The role of posttranslational modifications in the assembly of stress granules

Wiley Interdiscip Rev RNA. Nov-Dec 2010;1(3):486-93. doi: 10.1002/wrna.23.

Abstract

Stress granules (SGs) are aggregates of translationally silenced messenger ribonucleoprotein (mRNP) complexes induced by oxidative, osmotic, hypoxic, thermal, viral, and genotoxic stresses. Over the past decade, extensive research has identified key components of SGs, their molecular interactions, and impact on stress-induced reprogramming of protein expression and cell survival. However, studies defining the signaling pathways that modulate SG assembly have only been launched recently. These studies reveal that posttranslational modifications of selected SG proteins play important roles in the regulation of SG assembly and function. Here we provide an overview of the signaling pathways and posttranslational protein modifications that regulate the assembly and function of SGs.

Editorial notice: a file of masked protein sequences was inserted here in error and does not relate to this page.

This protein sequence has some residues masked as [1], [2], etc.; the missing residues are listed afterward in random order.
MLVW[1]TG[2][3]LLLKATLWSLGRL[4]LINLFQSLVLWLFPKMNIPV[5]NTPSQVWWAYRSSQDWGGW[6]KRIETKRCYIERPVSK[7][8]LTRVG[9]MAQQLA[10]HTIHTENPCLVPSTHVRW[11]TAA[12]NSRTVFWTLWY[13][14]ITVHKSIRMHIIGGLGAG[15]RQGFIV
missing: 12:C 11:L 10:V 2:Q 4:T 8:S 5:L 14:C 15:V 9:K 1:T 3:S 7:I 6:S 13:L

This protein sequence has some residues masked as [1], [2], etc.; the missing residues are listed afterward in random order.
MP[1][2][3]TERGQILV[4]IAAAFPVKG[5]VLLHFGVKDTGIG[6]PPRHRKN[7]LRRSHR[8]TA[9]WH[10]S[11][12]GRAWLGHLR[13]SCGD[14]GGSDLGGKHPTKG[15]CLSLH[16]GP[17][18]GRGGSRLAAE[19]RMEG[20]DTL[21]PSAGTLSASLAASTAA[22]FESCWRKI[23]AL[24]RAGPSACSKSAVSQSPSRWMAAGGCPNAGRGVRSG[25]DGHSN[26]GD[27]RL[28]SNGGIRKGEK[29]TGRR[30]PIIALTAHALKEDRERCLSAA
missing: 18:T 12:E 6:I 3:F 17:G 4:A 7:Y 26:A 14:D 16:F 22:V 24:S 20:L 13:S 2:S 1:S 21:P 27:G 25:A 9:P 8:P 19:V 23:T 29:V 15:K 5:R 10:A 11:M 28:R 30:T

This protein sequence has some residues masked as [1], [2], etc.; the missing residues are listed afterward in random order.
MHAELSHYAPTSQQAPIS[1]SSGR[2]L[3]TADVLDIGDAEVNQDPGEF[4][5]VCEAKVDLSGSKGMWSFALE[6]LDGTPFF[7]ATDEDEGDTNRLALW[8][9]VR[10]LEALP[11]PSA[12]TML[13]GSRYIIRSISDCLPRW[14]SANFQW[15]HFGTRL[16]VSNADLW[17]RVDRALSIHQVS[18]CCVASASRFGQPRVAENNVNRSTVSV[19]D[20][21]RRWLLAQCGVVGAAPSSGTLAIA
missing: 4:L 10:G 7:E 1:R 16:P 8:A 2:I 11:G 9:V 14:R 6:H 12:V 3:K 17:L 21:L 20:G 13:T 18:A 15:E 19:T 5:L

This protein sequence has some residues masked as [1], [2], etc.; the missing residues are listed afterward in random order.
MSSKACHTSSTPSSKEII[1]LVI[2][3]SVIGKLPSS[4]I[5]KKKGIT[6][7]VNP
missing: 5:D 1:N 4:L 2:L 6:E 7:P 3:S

Publication types

  • Review

MeSH terms

  • Acetyltransferases / metabolism
  • Acylation / genetics
  • Animals
  • Cytoplasmic Granules / metabolism*
  • Endoplasmic Reticulum Stress / physiology*
  • Humans
  • Methylation
  • Models, Biological
  • Phosphorylation
  • Protein Methyltransferases / metabolism
  • Protein Processing, Post-Translational / physiology*
  • Ribonucleoproteins / metabolism

Substances

  • Ribonucleoproteins
  • messenger ribonucleoprotein
  • Protein Methyltransferases
  • Acetyltransferases